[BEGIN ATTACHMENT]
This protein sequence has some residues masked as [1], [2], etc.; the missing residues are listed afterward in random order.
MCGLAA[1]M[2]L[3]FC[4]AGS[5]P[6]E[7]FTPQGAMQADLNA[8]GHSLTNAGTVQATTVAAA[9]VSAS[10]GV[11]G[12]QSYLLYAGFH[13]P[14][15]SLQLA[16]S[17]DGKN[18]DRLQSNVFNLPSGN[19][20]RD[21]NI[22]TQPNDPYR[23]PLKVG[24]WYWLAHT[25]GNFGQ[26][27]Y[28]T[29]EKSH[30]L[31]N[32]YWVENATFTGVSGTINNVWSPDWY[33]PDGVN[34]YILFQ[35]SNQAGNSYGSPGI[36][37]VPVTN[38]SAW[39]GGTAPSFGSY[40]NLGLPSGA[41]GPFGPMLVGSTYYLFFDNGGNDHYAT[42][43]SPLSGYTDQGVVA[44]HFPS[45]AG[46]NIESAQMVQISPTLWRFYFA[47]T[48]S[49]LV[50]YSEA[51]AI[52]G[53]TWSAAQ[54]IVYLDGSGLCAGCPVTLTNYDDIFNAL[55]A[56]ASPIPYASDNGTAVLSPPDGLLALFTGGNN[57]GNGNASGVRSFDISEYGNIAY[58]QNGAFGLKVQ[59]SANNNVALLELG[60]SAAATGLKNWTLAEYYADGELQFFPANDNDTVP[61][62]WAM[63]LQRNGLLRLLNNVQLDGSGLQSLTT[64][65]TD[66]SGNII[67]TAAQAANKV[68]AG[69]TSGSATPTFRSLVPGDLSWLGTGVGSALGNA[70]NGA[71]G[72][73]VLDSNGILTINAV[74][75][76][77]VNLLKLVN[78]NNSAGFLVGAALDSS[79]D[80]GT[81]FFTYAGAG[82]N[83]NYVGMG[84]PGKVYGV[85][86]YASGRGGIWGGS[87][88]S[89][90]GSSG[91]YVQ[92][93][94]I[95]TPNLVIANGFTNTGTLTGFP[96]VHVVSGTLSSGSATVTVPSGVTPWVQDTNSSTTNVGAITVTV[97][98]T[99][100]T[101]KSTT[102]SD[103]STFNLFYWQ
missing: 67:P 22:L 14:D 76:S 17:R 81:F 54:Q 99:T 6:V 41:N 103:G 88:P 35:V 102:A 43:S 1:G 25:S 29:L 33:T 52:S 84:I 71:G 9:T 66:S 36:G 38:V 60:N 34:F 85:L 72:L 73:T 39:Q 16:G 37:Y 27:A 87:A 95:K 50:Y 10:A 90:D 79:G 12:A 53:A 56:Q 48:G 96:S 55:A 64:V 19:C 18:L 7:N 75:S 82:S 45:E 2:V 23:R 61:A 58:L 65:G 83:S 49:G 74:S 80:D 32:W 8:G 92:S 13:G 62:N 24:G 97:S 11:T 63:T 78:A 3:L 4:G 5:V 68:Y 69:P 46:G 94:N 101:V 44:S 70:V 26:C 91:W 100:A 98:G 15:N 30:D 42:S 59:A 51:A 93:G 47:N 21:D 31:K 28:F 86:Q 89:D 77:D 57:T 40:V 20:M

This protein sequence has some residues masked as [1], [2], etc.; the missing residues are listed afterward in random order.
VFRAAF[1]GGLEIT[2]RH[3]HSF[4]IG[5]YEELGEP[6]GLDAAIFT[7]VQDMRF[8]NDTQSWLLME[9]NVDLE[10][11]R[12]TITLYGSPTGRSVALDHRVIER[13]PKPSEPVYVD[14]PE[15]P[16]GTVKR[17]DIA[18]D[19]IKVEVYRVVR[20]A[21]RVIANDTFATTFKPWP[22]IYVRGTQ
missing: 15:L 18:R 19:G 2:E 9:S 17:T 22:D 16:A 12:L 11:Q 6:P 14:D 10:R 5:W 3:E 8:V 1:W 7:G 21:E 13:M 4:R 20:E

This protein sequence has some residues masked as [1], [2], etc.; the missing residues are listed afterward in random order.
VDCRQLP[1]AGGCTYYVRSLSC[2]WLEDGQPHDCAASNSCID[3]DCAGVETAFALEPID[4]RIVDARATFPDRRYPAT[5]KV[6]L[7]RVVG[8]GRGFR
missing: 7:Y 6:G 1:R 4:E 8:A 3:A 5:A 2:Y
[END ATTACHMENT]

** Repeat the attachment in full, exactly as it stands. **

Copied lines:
This protein sequence has some residues masked as [1], [2], etc.; the missing residues are listed afterward in random order.
MCGLAA[1]M[2]L[3]FC[4]AGS[5]P[6]E[7]FTPQGAMQADLNA[8]GHSLTNAGTVQATTVAAA[9]VSAS[10]GV[11]G[12]QSYLLYAGFH[13]P[14][15]SLQLA[16]S[17]DGKN[18]DRLQSNVFNLPSGN[19][20]RD[21]NI[22]TQPNDPYR[23]PLKVG[24]WYWLAHT[25]GNFGQ[26][27]Y[28]T[29]EKSH[30]L[31]N[32]YWVENATFTGVSGTINNVWSPDWY[33]PDGVN[34]YILFQ[35]SNQAGNSYGSPGI[36][37]VPVTN[38]SAW[39]GGTAPSFGSY[40]NLGLPSGA[41]GPFGPMLVGSTYYLFFDNGGNDHYAT[42][43]SPLSGYTDQGVVA[44]HFPS[45]AG[46]NIESAQMVQISPTLWRFYFA[47]T[48]S[49]LV[50]YSEA[51]AI[52]G[53]TWSAAQ[54]IVYLDGSGLCAGCPVTLTNYDDIFNAL[55]A[56]ASPIPYASDNGTAVLSPPDGLLALFTGGNN[57]GNGNASGVRSFDISEYGNIAY[58]QNGAFGLKVQ[59]SANNNVALLELG[60]SAAATGLKNWTLAEYYADGELQFFPANDNDTVP[61][62]WAM[63]LQRNGLLRLLNNVQLDGSGLQSLTT[64][65]TD[66]SGNII[67]TAAQAANKV[68]AG[69]TSGSATPTFRSLVPGDLSWLGTGVGSALGNA[70]NGA[71]G[72][73]VLDSNGILTINAV[74][75][76][77]VNLLKLVN[78]NNSAGFLVGAALDSS[79]D[80]GT[81]FFTYAGAG[82]N[83]NYVGMG[84]PGKVYGV[85][86]YASGRGGIWGGS[87][88]S[89][90]GSSG[91]YVQ[92][93][94]I[95]TPNLVIANGFTNTGTLTGFP[96]VHVVSGTLSSGSATVTVPSGVTPWVQDTNSSTTNVGAITVTV[97][98]T[99][100]T[101]KSTT[102]SD[103]STFNLFYWQ
missing: 67:P 22:L 14:D 76:S 17:R 81:F 54:Q 99:T 6:V 41:N 103:G 88:P 35:V 102:A 43:S 1:G 25:S 29:L 33:T 52:S 84:I 71:G 9:T 66:S 36:G 38:V 60:N 34:F 85:L 72:L 73:T 39:Q 16:G 37:Y 27:A 87:A 95:K 50:Y 10:A 90:D 79:G 12:A 53:A 56:Q 48:G 96:S 55:A 64:V 19:C 18:L 7:N 75:S 82:S 45:E 2:V 23:R 61:A 58:L 65:G 83:S 49:G 74:S 80:D 32:W 8:G 92:S 13:G 62:N 24:G 97:S 11:T 63:T 78:A 3:L 4:G 5:V 68:Y 69:P 46:G 94:N 101:V 44:S 70:V 26:C 91:W 100:A 98:G 15:N 30:D 42:S 59:A 51:A 93:G 47:N 21:D 31:K 28:F 86:Q 89:D 77:D 57:T 40:V 20:M

This protein sequence has some residues masked as [1], [2], etc.; the missing residues are listed afterward in random order.
VFRAAF[1]GGLEIT[2]RH[3]HSF[4]IG[5]YEELGEP[6]GLDAAIFT[7]VQDMRF[8]NDTQSWLLME[9]NVDLE[10][11]R[12]TITLYGSPTGRSVALDHRVIER[13]PKPSEPVYVD[14]PE[15]P[16]GTVKR[17]DIA[18]D[19]IKVEVYRVVR[20]A[21]RVIANDTFATTFKPWP[22]IYVRGTQ
missing: 15:L 18:R 19:G 2:E 9:S 17:T 22:D 16:A 12:L 11:Q 6:P 14:D 10:R 5:W 3:E 8:V 1:W 7:G 21:E 13:M 4:R 20:E

This protein sequence has some residues masked as [1], [2], etc.; the missing residues are listed afterward in random order.
VDCRQLP[1]AGGCTYYVRSLSC[2]WLEDGQPHDCAASNSCID[3]DCAGVETAFALEPID[4]RIVDARATFPDRRYPAT[5]KV[6]L[7]RVVG[8]GRGFR
missing: 7:Y 6:G 1:R 4:E 8:A 3:A 5:A 2:Y